#27 stringer bell

stringer bell

    Confirmed Hacker

  • Twins News Team
  • 4,043 posts
  • LocationZumbrota MN

Posted 16 May 2014 - 06:56 PM

Career batting average versus righties: .289 Lefties: 233

I think its safe to say he didnt hit very well overall. Of course for hicks that would be an excellent average :)


Batting average splits tell us something, but a lot of the time, not everything. There are several guys who put up decent averages but have no extra-base pop against same-handed pitchers.

#28 longstrangetrip

longstrangetrip

    Senior Member

  • Members
  • 351 posts

Posted 16 May 2014 - 08:32 PM

Good discussion of a topic clearly worthy of discussion. The delta between his RHB and LHB numbers is too large to ignore.

I'm much more troubled, though, by the comments this week about his lack of preparation. It is astounding to me that a big league ballplayer would show up not knowing who the opposition pitcher is...just astounding. To me it hints at a lack of passion for the game. I would venture to guess that well over 75 % of the participants on this board generally know in the morning who is going to be on the bump against the Twins that night. And that's because we have a passion for the game. Baseball is a cerebral game, and it's fun to think about strategy and matchups, and how you're going to beat a guy. I guess I always assumed major leaguers thrived on that kind of thinking too, but it's clear Aaron doesn't.

I'm 63 years young tomorrow, and grateful that I can still play this game I love twice a week...don't want to even think about hanging up my spikes for the last time. My next game is Sunday morning, and I know who is pitching and am already thinking about his patterns and tendencies. Sometime tomorrow I will review notes I keep about at bats I have had against him in the past, and even put some thought into their key relievers. And I will show up Sunday morning with a plan. Shouldn't we expect the same from Hicksy?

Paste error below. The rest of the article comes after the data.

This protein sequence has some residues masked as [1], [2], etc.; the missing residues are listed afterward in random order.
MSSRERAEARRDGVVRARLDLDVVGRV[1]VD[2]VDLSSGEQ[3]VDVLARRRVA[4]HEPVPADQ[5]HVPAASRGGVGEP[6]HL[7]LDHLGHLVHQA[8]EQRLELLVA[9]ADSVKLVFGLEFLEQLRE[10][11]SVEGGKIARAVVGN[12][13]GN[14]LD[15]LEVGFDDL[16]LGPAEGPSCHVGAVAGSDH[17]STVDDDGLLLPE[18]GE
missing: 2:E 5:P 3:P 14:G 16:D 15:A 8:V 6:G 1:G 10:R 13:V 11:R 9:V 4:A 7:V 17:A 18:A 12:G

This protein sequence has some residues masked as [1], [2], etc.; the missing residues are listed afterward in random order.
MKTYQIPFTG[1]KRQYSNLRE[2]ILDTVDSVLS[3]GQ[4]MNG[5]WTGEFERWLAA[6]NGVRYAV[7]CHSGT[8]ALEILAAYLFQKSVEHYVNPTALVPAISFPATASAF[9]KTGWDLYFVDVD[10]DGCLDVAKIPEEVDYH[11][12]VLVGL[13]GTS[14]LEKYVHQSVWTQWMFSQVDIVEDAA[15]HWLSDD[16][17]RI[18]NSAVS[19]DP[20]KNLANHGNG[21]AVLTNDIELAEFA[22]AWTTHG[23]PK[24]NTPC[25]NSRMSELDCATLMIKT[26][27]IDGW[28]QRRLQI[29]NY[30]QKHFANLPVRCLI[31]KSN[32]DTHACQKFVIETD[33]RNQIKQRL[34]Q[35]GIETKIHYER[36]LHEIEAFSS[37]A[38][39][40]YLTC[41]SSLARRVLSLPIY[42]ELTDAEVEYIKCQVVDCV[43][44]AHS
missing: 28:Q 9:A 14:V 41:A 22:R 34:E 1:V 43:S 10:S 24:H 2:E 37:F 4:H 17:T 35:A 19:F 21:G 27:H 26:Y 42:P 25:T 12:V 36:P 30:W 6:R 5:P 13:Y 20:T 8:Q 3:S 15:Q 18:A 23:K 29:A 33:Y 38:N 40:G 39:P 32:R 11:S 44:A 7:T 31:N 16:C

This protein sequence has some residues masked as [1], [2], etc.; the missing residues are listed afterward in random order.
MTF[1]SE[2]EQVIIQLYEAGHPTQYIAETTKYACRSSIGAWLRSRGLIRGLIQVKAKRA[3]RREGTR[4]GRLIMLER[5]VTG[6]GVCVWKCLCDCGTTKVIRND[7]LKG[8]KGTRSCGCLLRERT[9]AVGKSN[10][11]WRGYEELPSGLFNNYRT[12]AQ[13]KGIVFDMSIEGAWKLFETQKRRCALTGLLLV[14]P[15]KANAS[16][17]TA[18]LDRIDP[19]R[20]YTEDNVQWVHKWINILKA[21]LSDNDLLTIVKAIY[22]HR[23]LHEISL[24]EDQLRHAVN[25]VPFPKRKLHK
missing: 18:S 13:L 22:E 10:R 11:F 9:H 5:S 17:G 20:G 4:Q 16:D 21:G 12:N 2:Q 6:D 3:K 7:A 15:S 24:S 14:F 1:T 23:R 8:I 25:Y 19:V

#29 stringer bell

stringer bell

    Confirmed Hacker

  • Twins News Team
  • 4,043 posts
  • LocationZumbrota MN

Posted 16 May 2014 - 08:49 PM

First of all, Happy Birthday! LST. Secondly, I am glad that you are able to play baseball at 63. I love to golf and this year I've been limited to 9 holes all year and I'm afraid that might be it for the season if not my career. Regarding Hicks--We are interpreting an anecdote into a whole pattern. It may well be that Hicks never is aware of who is pitching, but I doubt it. I have said that I think the team is setting the table to send him down and using this perception of lack of preparation rather than inability to hit. Maybe it is just the frustration--bad performance with little outward sign that he's trying to address the problem--that drove the brass to disclose the behind-the-scenes goings-on.

#30 longstrangetrip

longstrangetrip

    Senior Member

  • Members
  • 351 posts

Posted 16 May 2014 - 09:01 PM

You're probably right, stringer...either a precursor to sending him down or one final attempt to fire him up.

Thanks for the birthday greetings! And by the way, even though I'm still playing ball, I had to put away my golf clubs 3 years ago. It was too tough on the lower back for me, and it hurt to swing a club...swinging a bat seems more natural to me. Oh well...I loved the game, but to be honest I was never a good golfer. I hope you're able to find a miracle cure for whatever is keeping you off the links.